June 12, 2005
June 12, 2005
June 15, 2005
10.630.1 - 10.630.14
First-Year Engineering Themed Seminar: A Mechanism for Conveying the Interdisciplinary Nature of Engineering Heidi A. Diefes-Dux, P.K. Imbrie, and Tamara Moore Purdue University West Lafayette, IN
A themed-seminar structure for first-year engineering students was developed to encourage students to see the interconnections between the engineering disciplines and move away from the notion of highly discrete fields of study. The selected theme was nanotechnology due to the highly interdisciplinary nature of this field and the drive to improve awareness of this field in the first-year. To assess the impact of this seminar structure, an Engineering-Awareness Survey instrument was developed to capture, both quantitatively and qualitatively, the nature of students’ perceptions of the interrelationships between engineering disciplines as well as their awareness of nanotechnology. This paper presents results of the impact of the themed-seminar structure as delivered in the Fall of 2003.
The estimated need for 2 million nanotechnology workers worldwide within the next 10-15 years, with 0.8-0.9 million in the U.S. alone1, presents a special challenge and opportunity to restructure teaching and curricula at all levels to include nanotechnology concepts and nurture the scientific and technical workforce of the 21st century. Educating and training a new generation of skilled scientific workers with the multidisciplinary perspective necessary for rapid advances in nanotechnology is one of the key transforming strategies of the U.S. National Nanotechnology Initiative (NNI). To ensure that tomorrow’s workforce and leadership is in the pipeline to pursue further education in the area of nanotechnology, a focus on first-year students is critical2.
The interdisciplinary nature of nanoscale science and engineering – its blending of chemistry, physics, biology, mathematics, computer science, materials science, geology, engineering, etc. – provides new opportunities for interdisciplinary course and curriculum development, as well as faculty collaboration, both in teaching and in research, that cross traditional disciplinary departmental boundaries3. Nanoscale science and engineering provides a multitude of new interdisciplinary teaching opportunities for engaging the interest of students and for broadening their vision of science, engineering, and technology. Nanoscale science and engineering thus permit the development of new strategies for enhancing science literacy, preparing the workforce for emerging technologies, and attracting a diverse group of talented students to the workforce of tomorrow.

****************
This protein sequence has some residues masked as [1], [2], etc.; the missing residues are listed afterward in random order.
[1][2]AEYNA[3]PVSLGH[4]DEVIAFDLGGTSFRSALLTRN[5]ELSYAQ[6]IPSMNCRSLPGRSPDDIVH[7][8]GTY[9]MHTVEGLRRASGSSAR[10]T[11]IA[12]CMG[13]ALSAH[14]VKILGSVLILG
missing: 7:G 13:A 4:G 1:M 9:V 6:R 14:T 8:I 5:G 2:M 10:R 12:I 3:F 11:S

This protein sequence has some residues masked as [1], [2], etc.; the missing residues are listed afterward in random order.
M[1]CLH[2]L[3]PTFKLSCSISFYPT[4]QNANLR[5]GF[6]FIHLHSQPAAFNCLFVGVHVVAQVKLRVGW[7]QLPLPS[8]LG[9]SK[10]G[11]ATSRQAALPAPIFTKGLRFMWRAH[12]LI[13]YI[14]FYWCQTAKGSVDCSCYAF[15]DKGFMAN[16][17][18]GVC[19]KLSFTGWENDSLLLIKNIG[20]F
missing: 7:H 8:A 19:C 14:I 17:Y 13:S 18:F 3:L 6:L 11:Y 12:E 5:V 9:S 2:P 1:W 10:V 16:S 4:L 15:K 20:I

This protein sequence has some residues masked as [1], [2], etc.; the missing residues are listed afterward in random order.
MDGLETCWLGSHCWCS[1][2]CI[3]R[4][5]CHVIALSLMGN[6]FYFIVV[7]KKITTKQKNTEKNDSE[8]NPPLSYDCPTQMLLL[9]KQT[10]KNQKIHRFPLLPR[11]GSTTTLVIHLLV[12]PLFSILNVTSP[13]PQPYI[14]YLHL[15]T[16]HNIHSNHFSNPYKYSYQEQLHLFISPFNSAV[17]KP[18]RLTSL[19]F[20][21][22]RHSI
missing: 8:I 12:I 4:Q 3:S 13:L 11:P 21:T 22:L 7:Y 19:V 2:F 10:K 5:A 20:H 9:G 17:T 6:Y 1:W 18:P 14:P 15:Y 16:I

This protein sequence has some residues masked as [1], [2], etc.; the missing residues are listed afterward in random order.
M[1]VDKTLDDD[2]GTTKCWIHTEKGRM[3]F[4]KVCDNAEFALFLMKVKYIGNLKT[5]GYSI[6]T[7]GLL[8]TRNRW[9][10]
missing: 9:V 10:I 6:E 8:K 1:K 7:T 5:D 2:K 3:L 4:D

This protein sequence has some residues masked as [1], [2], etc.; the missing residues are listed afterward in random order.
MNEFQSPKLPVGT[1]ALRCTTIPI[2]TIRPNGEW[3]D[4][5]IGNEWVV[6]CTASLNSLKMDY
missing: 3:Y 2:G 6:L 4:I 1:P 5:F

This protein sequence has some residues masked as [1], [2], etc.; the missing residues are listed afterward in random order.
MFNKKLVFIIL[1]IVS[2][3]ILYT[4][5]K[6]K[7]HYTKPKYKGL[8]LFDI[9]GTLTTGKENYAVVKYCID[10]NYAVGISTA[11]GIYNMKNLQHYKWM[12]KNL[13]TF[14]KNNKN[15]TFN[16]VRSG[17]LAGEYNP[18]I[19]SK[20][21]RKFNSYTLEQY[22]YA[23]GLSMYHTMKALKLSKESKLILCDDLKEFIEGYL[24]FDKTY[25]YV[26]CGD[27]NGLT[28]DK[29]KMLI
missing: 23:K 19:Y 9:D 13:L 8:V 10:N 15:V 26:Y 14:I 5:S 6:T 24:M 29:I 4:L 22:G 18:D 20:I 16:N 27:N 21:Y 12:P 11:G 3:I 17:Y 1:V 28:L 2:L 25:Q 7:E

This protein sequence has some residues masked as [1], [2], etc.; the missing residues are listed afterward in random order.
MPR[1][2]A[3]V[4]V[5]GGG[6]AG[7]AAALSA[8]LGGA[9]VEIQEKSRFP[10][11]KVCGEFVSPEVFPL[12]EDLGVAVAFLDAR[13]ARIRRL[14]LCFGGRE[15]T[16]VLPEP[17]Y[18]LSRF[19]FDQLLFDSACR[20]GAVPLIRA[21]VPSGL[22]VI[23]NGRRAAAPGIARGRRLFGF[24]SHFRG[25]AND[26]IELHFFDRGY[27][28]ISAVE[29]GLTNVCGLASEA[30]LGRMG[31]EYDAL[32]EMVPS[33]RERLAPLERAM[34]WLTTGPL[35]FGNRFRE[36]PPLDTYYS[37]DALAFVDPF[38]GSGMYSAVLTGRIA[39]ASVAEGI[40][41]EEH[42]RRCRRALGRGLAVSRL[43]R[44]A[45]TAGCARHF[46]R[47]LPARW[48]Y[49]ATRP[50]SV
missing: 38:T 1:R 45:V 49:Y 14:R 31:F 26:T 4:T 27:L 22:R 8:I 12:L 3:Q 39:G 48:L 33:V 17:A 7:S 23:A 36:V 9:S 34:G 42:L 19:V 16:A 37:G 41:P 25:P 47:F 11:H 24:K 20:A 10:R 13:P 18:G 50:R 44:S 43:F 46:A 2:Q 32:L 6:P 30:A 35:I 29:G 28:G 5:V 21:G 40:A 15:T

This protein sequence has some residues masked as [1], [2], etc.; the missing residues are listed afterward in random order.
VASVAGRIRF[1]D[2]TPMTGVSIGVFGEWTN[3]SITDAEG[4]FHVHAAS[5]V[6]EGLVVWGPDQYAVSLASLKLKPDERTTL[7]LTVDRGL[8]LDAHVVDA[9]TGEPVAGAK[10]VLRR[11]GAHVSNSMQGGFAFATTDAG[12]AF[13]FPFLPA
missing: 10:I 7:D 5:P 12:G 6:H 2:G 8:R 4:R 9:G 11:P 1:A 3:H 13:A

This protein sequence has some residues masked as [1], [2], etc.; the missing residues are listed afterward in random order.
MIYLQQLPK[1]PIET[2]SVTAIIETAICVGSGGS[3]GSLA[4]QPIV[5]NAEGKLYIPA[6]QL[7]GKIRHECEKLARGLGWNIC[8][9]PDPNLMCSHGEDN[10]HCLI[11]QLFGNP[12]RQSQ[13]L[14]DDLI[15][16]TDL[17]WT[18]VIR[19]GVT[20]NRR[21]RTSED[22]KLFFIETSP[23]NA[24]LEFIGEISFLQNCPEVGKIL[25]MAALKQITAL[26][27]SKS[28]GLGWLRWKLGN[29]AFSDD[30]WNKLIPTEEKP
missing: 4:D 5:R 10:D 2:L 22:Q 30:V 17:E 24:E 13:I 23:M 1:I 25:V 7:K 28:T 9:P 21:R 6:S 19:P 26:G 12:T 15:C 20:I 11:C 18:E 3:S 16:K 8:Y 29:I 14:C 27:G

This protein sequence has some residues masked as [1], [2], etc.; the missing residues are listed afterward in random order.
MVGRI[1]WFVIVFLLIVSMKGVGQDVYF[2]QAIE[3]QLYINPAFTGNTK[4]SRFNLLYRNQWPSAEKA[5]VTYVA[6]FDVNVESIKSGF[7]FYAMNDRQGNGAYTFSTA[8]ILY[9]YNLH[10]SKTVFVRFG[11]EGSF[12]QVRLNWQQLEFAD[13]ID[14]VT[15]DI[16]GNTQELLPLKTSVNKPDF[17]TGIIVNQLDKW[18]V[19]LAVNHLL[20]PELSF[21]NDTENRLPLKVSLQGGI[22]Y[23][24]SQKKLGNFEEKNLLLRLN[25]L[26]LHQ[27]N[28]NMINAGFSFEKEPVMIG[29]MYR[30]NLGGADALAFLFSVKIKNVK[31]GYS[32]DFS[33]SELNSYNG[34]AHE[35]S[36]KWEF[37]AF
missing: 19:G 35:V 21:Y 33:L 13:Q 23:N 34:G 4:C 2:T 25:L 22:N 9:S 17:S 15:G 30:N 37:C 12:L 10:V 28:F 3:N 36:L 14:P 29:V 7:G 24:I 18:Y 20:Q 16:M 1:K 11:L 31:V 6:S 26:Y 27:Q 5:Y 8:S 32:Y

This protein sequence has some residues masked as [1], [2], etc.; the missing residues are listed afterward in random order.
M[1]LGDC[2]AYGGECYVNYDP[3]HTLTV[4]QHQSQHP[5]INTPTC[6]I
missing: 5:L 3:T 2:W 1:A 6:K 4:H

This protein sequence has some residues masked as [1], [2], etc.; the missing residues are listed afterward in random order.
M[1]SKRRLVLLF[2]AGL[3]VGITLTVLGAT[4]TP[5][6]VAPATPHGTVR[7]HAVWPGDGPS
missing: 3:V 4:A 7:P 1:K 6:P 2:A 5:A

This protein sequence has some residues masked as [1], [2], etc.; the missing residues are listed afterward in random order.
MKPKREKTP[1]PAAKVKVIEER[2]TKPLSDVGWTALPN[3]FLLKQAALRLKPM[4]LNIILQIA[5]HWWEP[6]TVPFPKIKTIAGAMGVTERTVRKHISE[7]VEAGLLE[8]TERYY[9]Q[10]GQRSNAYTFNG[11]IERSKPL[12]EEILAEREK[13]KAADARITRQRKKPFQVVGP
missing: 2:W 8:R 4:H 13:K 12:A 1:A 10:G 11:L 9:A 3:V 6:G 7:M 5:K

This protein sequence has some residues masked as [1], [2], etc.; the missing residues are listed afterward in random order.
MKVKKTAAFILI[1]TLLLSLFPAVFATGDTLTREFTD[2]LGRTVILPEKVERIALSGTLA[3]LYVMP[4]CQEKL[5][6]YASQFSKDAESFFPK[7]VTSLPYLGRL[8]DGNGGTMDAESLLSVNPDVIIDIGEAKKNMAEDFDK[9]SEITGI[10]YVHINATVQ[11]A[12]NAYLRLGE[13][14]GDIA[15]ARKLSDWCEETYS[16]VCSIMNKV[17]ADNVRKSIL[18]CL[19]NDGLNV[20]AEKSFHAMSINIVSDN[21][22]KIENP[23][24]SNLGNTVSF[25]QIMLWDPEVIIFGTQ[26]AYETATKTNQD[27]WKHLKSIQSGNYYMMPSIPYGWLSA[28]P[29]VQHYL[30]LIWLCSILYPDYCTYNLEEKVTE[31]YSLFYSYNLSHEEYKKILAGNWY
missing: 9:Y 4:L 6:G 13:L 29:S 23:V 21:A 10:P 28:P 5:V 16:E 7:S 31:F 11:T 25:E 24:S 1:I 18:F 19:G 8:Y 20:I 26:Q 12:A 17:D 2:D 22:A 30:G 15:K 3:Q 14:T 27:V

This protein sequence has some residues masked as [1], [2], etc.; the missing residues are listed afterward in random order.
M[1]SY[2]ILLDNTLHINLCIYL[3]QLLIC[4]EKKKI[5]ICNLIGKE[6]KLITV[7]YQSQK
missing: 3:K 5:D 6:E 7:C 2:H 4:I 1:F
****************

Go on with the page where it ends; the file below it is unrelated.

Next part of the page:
A wide variety of nanotechnology educational programs are in various stages of development and implementation across the United States and in other nations, spanning K-12, associate and baccalaureate degree levels, graduate programs, and informal education programs4.
Proceedings of the 2005 American Society for Engineering Education Annual Conference & Exposition Copyright © 2005, American Society for Engineering Education
Diefes-Dux, H., & Imbrie, P., & Moore, T. (2005, June), First Year Engineering Themed Seminar – A Mechanism For Conveying The Interdisciplinary Nature Of Engineering Paper presented at 2005 Annual Conference, Portland, Oregon. 10.18260/1-2--14837
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